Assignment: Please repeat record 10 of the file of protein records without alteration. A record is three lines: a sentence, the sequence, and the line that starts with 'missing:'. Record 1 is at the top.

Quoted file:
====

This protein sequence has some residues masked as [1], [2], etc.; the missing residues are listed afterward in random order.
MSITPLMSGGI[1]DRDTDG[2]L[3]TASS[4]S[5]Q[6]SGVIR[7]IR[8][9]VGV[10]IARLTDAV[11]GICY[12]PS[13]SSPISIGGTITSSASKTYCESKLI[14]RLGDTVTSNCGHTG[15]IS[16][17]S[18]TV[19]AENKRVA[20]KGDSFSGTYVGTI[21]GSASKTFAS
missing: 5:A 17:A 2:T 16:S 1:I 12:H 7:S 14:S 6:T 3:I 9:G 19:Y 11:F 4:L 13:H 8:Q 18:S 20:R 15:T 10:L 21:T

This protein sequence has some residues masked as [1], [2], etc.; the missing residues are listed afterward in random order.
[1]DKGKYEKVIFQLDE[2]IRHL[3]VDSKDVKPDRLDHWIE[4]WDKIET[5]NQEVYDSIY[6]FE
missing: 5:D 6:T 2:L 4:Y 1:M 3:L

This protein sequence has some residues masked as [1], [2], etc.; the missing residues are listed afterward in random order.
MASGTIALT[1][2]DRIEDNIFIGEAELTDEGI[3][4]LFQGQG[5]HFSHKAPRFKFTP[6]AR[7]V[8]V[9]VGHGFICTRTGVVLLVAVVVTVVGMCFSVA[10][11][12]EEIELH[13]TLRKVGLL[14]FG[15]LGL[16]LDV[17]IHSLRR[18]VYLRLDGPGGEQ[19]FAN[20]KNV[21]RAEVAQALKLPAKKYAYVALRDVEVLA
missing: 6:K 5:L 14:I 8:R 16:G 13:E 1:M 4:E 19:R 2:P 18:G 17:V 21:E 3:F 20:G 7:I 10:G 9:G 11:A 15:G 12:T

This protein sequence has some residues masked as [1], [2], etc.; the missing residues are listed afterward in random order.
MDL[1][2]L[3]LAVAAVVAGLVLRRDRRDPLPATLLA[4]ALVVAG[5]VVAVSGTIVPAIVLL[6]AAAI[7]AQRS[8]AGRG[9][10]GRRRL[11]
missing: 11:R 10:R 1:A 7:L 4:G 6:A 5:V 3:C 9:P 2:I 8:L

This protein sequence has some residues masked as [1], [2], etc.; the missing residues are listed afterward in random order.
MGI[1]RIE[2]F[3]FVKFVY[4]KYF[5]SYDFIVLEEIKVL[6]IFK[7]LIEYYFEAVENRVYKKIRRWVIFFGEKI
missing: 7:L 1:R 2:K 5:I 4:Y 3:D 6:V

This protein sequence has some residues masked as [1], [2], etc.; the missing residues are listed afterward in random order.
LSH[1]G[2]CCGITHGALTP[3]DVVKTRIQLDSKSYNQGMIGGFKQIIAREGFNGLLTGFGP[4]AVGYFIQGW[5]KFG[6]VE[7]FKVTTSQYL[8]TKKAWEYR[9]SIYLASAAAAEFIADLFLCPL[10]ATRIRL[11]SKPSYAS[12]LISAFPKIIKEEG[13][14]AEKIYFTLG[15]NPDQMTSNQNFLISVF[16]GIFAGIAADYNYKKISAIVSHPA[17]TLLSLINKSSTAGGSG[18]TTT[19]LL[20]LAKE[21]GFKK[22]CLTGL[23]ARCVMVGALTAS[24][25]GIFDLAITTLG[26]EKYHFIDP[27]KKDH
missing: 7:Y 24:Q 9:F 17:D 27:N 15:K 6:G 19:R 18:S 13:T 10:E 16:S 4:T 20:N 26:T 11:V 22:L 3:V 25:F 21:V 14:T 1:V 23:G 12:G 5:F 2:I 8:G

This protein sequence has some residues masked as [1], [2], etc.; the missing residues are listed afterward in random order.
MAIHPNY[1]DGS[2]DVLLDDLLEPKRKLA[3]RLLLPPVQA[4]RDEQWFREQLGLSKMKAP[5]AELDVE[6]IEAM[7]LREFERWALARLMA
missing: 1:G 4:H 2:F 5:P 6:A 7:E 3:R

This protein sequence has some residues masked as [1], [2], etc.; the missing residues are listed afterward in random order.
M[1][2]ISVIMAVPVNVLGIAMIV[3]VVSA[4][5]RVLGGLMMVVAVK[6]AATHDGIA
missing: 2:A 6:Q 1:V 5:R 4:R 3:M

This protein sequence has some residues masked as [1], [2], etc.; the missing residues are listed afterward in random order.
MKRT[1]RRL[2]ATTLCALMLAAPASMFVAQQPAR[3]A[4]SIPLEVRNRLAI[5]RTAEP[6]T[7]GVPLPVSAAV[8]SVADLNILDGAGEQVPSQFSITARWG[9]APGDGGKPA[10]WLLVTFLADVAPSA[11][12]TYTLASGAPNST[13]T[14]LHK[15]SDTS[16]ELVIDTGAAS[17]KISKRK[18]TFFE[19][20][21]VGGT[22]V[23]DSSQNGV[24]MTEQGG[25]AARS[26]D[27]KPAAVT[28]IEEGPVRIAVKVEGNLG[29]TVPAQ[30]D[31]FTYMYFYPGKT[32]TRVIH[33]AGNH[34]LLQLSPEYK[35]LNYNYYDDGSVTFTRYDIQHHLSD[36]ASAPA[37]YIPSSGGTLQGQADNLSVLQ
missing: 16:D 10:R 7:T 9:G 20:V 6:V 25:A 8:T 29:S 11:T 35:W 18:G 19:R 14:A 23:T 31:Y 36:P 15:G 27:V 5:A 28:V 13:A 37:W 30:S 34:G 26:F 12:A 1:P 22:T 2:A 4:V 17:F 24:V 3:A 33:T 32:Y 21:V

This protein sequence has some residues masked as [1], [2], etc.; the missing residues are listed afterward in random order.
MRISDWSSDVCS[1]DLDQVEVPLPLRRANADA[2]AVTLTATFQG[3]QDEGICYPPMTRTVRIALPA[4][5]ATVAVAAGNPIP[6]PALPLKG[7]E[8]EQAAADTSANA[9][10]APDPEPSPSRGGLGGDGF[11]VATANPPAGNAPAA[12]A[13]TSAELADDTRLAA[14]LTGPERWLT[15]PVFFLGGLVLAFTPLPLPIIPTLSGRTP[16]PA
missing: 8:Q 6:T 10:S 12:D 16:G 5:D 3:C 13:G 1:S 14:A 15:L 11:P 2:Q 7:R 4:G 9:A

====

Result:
This protein sequence has some residues masked as [1], [2], etc.; the missing residues are listed afterward in random order.
MRISDWSSDVCS[1]DLDQVEVPLPLRRANADA[2]AVTLTATFQG[3]QDEGICYPPMTRTVRIALPA[4][5]ATVAVAAGNPIP[6]PALPLKG[7]E[8]EQAAADTSANA[9][10]APDPEPSPSRGGLGGDGF[11]VATANPPAGNAPAA[12]A[13]TSAELADDTRLAA[14]LTGPERWLT[15]PVFFLGGLVLAFTPLPLPIIPTLSGRTP[16]PA
missing: 8:Q 6:T 10:S 12:D 16:G 5:D 3:C 13:G 1:S 14:A 15:L 11:P 2:Q 7:R 4:G 9:A